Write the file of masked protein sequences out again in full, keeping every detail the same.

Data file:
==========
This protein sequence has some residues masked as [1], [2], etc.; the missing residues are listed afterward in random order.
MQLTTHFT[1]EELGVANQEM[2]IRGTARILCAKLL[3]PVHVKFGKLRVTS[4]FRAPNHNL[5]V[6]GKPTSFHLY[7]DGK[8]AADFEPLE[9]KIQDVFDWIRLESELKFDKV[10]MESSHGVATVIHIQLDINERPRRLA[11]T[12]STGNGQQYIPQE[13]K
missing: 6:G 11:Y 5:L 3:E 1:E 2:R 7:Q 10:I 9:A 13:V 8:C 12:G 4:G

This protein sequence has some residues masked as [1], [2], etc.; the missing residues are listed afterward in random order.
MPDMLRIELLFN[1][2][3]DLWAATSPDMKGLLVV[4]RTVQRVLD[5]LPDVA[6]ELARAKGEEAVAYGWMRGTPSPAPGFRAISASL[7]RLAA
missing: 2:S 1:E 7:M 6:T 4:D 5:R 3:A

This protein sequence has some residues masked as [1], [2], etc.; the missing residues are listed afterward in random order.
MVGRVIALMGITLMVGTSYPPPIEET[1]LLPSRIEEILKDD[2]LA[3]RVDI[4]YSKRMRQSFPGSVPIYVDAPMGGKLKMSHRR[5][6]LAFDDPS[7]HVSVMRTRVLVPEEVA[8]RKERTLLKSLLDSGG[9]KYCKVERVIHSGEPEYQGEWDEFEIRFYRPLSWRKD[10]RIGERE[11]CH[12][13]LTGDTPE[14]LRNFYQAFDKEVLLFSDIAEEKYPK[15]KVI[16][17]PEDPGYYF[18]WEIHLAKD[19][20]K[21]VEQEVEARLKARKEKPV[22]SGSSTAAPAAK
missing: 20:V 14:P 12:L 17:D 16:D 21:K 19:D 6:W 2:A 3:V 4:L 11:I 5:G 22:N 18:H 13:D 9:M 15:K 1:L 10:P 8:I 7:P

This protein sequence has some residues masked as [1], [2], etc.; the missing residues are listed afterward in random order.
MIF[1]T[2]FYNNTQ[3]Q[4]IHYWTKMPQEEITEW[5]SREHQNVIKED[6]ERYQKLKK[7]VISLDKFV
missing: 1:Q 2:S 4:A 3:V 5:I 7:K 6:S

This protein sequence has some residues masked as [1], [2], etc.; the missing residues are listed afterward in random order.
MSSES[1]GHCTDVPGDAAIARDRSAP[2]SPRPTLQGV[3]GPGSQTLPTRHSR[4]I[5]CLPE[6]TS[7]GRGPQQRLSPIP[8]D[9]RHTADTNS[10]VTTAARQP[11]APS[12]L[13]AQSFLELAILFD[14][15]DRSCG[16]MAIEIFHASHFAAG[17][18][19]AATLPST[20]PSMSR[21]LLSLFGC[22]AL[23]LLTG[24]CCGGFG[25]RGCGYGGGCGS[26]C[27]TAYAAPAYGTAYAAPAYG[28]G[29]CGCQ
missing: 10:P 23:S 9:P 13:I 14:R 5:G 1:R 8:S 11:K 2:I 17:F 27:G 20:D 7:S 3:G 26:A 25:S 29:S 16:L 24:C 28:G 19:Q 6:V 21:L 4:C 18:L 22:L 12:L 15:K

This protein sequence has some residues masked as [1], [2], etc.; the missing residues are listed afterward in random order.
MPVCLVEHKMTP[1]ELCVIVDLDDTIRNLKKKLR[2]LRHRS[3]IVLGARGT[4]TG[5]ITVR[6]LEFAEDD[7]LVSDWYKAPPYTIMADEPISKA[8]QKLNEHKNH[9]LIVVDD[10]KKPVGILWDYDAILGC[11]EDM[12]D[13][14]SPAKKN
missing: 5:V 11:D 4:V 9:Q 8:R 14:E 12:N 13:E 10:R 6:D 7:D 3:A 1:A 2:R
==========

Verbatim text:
This protein sequence has some residues masked as [1], [2], etc.; the missing residues are listed afterward in random order.
MQLTTHFT[1]EELGVANQEM[2]IRGTARILCAKLL[3]PVHVKFGKLRVTS[4]FRAPNHNL[5]V[6]GKPTSFHLY[7]DGK[8]AADFEPLE[9]KIQDVFDWIRLESELKFDKV[10]MESSHGVATVIHIQLDINERPRRLA[11]T[12]STGNGQQYIPQE[13]K
missing: 6:G 11:Y 5:L 3:E 1:E 2:R 7:Q 10:I 9:A 13:V 8:C 12:G 4:G

This protein sequence has some residues masked as [1], [2], etc.; the missing residues are listed afterward in random order.
MPDMLRIELLFN[1][2][3]DLWAATSPDMKGLLVV[4]RTVQRVLD[5]LPDVA[6]ELARAKGEEAVAYGWMRGTPSPAPGFRAISASL[7]RLAA
missing: 2:S 1:E 7:M 6:T 4:D 5:R 3:A

This protein sequence has some residues masked as [1], [2], etc.; the missing residues are listed afterward in random order.
MVGRVIALMGITLMVGTSYPPPIEET[1]LLPSRIEEILKDD[2]LA[3]RVDI[4]YSKRMRQSFPGSVPIYVDAPMGGKLKMSHRR[5][6]LAFDDPS[7]HVSVMRTRVLVPEEVA[8]RKERTLLKSLLDSGG[9]KYCKVERVIHSGEPEYQGEWDEFEIRFYRPLSWRKD[10]RIGERE[11]CH[12][13]LTGDTPE[14]LRNFYQAFDKEVLLFSDIAEEKYPK[15]KVI[16][17]PEDPGYYF[18]WEIHLAKD[19][20]K[21]VEQEVEARLKARKEKPV[22]SGSSTAAPAAK
missing: 20:V 14:P 12:L 17:D 16:D 21:K 19:D 6:W 2:A 3:V 4:L 11:I 5:G 22:N 18:H 13:D 9:M 15:K 1:L 10:P 8:I 7:P

This protein sequence has some residues masked as [1], [2], etc.; the missing residues are listed afterward in random order.
MIF[1]T[2]FYNNTQ[3]Q[4]IHYWTKMPQEEITEW[5]SREHQNVIKED[6]ERYQKLKK[7]VISLDKFV
missing: 1:Q 2:S 4:A 3:V 5:I 7:K 6:S

This protein sequence has some residues masked as [1], [2], etc.; the missing residues are listed afterward in random order.
MSSES[1]GHCTDVPGDAAIARDRSAP[2]SPRPTLQGV[3]GPGSQTLPTRHSR[4]I[5]CLPE[6]TS[7]GRGPQQRLSPIP[8]D[9]RHTADTNS[10]VTTAARQP[11]APS[12]L[13]AQSFLELAILFD[14][15]DRSCG[16]MAIEIFHASHFAAG[17][18][19]AATLPST[20]PSMSR[21]LLSLFGC[22]AL[23]LLTG[24]CCGGFG[25]RGCGYGGGCGS[26]C[27]TAYAAPAYGTAYAAPAYG[28]G[29]CGCQ
missing: 10:P 23:S 9:P 13:I 14:R 5:G 1:R 8:S 11:K 2:I 17:F 27:G 20:D 7:S 3:G 26:A 25:S 29:S 16:L 24:C 28:G 19:Q 6:V 21:L 4:C 18:L 22:L 12:L 15:K

This protein sequence has some residues masked as [1], [2], etc.; the missing residues are listed afterward in random order.
MPVCLVEHKMTP[1]ELCVIVDLDDTIRNLKKKLR[2]LRHRS[3]IVLGARGT[4]TG[5]ITVR[6]LEFAEDD[7]LVSDWYKAPPYTIMADEPISKA[8]QKLNEHKNH[9]LIVVDD[10]KKPVGILWDYDAILGC[11]EDM[12]D[13][14]SPAKKN
missing: 5:V 11:D 4:V 9:Q 8:R 14:E 12:N 13:E 10:R 6:D 7:D 3:A 1:A 2:R